Leverage on the Rise at Canada’s Top Pensions


The above graphic, courtesy of Bloomberg, shows how the use of leverage at Canada’s largest pension funds has changed over time.

Three out of the four funds are using more leverage now than at any other point in the last 10 years.

More from the Bloomberg article, which touches on the pressures leading these funds to make bolder investment decisions and the aggressive pursuit of talent that allows them to take those risks:

Canada’s public pensions, in contrast [to the U.S.], have been poaching top talent off Wall Street for some time. The ranks at the Canada Pension Plan Investment Board, which manages the nation’s primary public retirement fund, includes veterans from hedge fund Golden Tree Asset Management and private equity giant Carlyle Group, as well as investment banks such as Morgan Stanley, JPMorgan Chase & Co. and Goldman Sachs Group Inc., according to the CPPIB website.


Today, at least seven of Canada’s large pensions have “substantial” in-house hedge fund operations. By comparison, none do in the U.S. and only two do in Europe, according to data from the international pension fund consultancy CEM Benchmarking Inc. CEM, based in Toronto, declined to name the funds, but did say the five that have been at it the longest have beaten their benchmarks by an average of 0.9 percent annually over the last five years while the 10 largest U.S. funds have managed no extra return.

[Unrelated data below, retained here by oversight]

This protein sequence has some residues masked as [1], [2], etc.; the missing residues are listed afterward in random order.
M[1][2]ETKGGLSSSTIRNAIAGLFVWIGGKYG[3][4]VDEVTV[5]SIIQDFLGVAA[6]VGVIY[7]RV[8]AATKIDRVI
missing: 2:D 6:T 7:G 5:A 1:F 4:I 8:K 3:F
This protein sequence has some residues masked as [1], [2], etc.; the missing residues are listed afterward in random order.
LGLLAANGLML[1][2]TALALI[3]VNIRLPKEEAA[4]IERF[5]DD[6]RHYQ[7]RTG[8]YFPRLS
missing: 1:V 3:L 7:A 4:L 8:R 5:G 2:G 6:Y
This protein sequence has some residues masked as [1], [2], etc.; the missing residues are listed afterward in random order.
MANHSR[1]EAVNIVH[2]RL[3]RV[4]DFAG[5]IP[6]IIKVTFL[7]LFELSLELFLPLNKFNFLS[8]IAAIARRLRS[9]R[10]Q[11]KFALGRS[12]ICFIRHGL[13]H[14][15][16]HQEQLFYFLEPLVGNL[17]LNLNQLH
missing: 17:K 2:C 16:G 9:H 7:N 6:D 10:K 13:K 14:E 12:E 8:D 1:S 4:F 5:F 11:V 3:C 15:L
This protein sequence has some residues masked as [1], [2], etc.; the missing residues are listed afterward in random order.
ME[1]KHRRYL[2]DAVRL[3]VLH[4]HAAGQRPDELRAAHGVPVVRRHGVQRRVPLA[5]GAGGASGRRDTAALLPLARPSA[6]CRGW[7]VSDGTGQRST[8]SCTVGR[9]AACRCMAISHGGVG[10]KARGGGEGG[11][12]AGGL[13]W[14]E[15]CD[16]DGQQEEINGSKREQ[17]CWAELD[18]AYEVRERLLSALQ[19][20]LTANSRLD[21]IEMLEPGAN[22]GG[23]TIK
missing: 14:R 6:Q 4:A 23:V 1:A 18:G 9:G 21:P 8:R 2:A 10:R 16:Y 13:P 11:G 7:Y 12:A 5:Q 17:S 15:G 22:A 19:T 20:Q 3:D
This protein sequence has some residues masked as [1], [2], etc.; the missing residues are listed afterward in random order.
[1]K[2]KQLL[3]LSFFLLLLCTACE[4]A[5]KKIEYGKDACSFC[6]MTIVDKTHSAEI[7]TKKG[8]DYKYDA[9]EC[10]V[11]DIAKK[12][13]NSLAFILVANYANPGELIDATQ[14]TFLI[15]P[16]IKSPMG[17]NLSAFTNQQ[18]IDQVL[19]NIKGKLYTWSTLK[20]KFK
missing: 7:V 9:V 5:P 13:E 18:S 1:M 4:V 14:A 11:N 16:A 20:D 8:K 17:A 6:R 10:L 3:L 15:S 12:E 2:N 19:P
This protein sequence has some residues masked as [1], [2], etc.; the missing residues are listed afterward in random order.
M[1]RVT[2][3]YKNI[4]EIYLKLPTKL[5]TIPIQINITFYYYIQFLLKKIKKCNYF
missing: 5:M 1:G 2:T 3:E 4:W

“In a world where safe investments provide unacceptably low returns, they have to move farther out the risk spectrum to get the kinds of returns they need,” said Malcolm Hamilton, a retired pension fund actuary who’s now a senior fellow at Toronto’s C.D. Howe Institute. “At the end of the day, you turn out being a hero or a goat, and there’s not much room in between.”

The whole Bloomberg article is worth a read.

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